Secretary of State James Brokenshire’s wade into the heated and divisive issue of legacy in Northern Ireland’s politics has brought criticism from those opposed to his view that inquiries into the killings during the Troubles are “disproportionately” focused on the police and army.
Two years after the Stormont House Agreement established a consensus on how to deal with the legacy of the Troubles, no concrete plan has been agreed between the main parties. While addressing the past has remained a pressing and emotive issue at Stormont, it has returned to the forefront of the public conscious in recent weeks when a Conservative MP used parliamentary privilege at Westminster to state that Northern Ireland’s Director of Public Prosecutions Barra McGrory had engaged in political decision making.
McGrory stated that he was “insulted” by wider claims that cases involving the British Army are being unfairly prioritised. Critics, including a leading unionist MLA, have said that a DUP focus on legacy are an attempt to divert attention away from the ongoing RHI scandal in the run up to the election.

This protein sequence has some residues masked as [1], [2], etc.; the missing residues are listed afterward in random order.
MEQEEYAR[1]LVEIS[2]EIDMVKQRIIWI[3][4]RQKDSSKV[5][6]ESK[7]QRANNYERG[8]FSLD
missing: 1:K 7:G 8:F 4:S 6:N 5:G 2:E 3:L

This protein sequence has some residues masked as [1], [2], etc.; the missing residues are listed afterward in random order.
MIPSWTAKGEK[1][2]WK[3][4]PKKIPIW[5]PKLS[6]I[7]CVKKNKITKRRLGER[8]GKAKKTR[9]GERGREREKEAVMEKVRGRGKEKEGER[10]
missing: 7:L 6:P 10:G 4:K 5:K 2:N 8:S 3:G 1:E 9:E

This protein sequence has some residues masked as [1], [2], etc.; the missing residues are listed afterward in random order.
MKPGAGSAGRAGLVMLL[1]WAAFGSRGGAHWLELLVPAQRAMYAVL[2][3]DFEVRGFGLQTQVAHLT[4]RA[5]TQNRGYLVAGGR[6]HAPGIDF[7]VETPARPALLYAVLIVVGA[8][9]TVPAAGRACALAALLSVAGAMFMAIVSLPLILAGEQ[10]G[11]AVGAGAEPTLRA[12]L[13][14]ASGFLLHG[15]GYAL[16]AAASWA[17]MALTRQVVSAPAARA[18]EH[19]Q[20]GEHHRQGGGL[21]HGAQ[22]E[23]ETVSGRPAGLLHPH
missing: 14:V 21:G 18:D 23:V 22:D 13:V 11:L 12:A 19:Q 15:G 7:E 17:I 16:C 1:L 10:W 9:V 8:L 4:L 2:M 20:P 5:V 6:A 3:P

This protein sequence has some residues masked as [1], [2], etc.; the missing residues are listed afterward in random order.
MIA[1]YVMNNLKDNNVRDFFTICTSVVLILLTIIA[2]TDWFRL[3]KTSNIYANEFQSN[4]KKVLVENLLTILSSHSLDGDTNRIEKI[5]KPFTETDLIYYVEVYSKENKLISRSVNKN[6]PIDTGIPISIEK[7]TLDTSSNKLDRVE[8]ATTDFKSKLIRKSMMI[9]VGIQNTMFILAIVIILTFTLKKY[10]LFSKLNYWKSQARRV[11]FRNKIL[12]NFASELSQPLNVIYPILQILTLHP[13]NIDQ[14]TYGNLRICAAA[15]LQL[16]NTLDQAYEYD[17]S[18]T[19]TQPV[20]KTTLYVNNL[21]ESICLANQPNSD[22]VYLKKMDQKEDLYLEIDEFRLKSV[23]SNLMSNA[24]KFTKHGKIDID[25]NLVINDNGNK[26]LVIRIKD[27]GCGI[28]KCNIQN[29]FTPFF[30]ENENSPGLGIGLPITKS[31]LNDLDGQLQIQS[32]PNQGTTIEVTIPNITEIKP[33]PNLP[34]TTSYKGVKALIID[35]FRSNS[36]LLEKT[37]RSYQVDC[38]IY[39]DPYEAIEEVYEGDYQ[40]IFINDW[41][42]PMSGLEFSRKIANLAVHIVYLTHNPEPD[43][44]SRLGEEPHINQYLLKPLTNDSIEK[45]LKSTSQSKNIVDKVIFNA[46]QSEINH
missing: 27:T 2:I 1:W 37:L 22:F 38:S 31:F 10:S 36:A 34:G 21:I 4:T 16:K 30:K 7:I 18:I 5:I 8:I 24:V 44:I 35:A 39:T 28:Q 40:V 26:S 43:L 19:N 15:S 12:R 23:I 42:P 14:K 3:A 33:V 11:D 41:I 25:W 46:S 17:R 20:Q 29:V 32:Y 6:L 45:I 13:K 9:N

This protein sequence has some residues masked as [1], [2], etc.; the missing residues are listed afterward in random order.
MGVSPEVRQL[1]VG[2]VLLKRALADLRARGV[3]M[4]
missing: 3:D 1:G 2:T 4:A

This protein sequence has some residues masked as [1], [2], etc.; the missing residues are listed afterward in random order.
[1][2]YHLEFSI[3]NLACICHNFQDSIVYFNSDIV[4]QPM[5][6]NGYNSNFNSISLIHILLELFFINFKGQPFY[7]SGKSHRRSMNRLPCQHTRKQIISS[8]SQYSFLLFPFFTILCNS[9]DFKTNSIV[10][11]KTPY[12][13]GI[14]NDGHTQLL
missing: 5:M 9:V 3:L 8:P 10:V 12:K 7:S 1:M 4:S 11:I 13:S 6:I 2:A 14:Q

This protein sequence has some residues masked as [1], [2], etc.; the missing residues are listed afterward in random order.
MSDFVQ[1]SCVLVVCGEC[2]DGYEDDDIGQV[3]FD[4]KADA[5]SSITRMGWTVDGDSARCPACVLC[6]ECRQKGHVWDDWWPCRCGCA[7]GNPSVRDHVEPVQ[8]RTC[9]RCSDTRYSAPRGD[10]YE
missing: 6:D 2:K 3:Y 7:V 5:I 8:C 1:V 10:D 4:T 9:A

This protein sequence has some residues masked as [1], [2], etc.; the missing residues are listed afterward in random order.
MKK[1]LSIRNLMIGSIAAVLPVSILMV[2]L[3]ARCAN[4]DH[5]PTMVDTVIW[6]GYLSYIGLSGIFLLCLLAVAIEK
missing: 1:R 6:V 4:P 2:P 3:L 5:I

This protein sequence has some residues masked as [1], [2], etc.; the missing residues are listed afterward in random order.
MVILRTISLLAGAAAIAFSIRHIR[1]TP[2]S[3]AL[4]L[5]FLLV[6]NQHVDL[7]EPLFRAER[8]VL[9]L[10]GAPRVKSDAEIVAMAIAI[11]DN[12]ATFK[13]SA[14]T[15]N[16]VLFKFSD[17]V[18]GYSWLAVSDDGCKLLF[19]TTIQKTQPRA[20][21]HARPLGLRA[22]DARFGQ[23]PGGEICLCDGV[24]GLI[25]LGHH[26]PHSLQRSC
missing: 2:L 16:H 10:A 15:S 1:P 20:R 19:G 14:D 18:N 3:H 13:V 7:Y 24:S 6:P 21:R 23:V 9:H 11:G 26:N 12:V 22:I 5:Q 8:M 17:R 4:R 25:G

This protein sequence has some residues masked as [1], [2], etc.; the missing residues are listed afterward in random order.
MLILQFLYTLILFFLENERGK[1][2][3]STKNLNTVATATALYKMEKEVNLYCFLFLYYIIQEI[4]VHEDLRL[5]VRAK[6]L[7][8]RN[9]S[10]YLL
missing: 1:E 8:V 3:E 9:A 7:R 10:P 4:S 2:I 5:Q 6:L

In late January, Brokenshire was criticised for writing in a national newspaper that it was clear “the current focus is disproportionately on those who worked for the state – former members of the Armed Forces and the RUC”. He added that, “we are in danger of seeing the past rewritten” in relation to the prosecutions being made on the evidence unearthed by the Legacy Branch of the PSNI’s reinvestigation of British Army killings as part of a review into all conflict related deaths.
Criticising Brokenshire’s comments, Sinn Féin’s Michelle O’Neill, accused the Secretary of State of disrespecting the families of those killed by soldiers during the Troubles.